This is what's so disturbing about Japan's situation. The standard left-Keynesian approach to economic stagnation is to open the the floodgates of fiscal and monetary stimulus: Run big deficits, spend lots of money to boost jobs and aggregate demand, and print lots of money. There's lots of evidence America still suffers from severe slack in its labor market, and our demographics are good, so this remains the playbook in our case. But Japan already did that, and not just beginning with Abenomics. By all accounts, after the 1990s collapse, Japan's monetary policy reacted the way it's supposed to. They've been running budget deficits around 6 to 8 percent of GDP for most of the last 15 years, even before you count spending on interest payments.

And it worked! As the above data shows, they've done a pretty good job maintaining full employment, or something close to it. They've even kept up productivity growth: Since 1990, Japan's gross domestic product (GDP) per working-age adult remained slightly below that of America, but increased just as fast or faster.

(Graph courtesy of Paul Krugman.)

But it wasn't enough. The problem is GDP per person — i.e. GDP per everyone in the country, including the elderly — which has been at a virtual standstill since 1990:

That difference between GDP per working age adult and GDP per person is really the signal of Japan's demographic crisis. They're bleeding off huge amounts of wealth production to care for an elderly population that isn't in the labor force itself. And while that helps aggregate demand, and keeps Japan near the peak of its potential productive capacity, it can't really enlarge that productive capacity by bringing workers back into the economy. In some ways, Japan is actually running its economy pretty hot, and yet both its inflation rate and the projected growth rate of its GDP are both basically nil. Which is just nuts.

So what can Japan do? The first and best thing to do would be to start making a lot more babies and get its fertility rate up a bit — an enormously complex social engineering goal that's beyond the ken of this author. Cutting the support Japan offers its elderly population could help too, though obviously you can't take this very far before you have to start jettisoning morality or conscience.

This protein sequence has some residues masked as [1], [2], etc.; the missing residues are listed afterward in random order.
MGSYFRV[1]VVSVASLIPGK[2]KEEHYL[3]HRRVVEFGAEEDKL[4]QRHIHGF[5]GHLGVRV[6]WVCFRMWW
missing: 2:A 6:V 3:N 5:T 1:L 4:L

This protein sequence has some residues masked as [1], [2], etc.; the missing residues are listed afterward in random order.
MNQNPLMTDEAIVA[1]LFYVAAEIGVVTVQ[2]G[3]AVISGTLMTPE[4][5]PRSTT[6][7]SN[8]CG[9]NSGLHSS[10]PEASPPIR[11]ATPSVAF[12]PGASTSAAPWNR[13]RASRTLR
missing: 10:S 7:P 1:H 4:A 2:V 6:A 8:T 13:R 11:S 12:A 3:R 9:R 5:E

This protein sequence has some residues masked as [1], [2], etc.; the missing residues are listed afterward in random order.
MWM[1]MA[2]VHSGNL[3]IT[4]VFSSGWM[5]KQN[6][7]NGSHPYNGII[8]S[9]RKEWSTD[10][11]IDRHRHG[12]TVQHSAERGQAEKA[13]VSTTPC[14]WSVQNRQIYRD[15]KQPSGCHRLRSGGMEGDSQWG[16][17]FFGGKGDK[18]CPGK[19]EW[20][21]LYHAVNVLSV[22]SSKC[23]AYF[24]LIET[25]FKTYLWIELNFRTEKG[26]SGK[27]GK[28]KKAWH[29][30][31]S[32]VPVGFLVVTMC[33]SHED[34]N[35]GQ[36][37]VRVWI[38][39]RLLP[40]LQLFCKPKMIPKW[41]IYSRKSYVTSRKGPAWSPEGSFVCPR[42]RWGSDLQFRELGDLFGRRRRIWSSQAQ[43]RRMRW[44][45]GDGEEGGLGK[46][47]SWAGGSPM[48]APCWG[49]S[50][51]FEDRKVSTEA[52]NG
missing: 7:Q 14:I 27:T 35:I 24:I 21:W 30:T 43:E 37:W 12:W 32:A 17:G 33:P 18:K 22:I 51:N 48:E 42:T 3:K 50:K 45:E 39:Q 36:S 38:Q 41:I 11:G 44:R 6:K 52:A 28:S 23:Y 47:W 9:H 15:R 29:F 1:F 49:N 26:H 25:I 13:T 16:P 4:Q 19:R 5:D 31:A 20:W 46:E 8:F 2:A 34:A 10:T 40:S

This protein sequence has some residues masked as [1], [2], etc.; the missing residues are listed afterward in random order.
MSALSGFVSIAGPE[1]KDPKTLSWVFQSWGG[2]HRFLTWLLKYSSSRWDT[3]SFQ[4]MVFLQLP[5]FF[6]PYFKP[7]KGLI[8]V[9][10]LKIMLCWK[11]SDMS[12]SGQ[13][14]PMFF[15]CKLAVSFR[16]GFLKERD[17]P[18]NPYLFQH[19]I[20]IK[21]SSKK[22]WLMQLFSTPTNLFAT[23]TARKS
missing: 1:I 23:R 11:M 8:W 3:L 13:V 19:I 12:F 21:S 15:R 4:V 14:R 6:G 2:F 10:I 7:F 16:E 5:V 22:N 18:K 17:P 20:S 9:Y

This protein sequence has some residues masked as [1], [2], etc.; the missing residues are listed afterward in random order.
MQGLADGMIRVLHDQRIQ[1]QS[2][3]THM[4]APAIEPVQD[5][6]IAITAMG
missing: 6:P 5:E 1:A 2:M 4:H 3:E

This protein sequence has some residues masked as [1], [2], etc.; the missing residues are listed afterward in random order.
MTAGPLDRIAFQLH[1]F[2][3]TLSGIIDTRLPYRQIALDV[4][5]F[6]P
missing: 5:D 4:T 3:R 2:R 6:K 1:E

But Japan might be able to squeeze more growth out of its demographics as they stand, as well. For one thing, while Japan's employment is high, a lot of that employment isn't very good. Lots of workers have unreliable, irregular jobs, poverty rates are almost as high as in America, and inequality is also nearly as bad. It's possible Japan could improve overall productivity if it got more people into regular employment, increased some income taxes to lop off inequality, and shifted its social spending more towards the working poor and away from its lopsided focus on the elderly.

In fact, after Abenomics first kicked off, Japan's inflation rate spiked well over 2 percent — something that hadn't happened in over two decades, and a sign of an economy kicking into higher gear. Then Japan panicked, and hiked their national consumption tax from 5 percent to 8 percent in April of 2015. The deficit shrank, but inflation and growth cratered again. So, as crazy as it may sound, maybe Japan just hasn't stomped hard enough on the fiscal stimulus gas pedal: Maybe they need deficits in the realm of 15 or 20 percent of GDP for a while.

Japan could also have its central bank buy up as much of its own debt as possible. That would help to hold down its interest rates and keep its already-sizeable debt service payments — about a quarter of government spending — from increasing further.

So they've got options. But their also in a pretty sticky situation.

Happily, America is not nearly so limited by economic reality. Unhappily, our problems are entirely political and self-inflicted.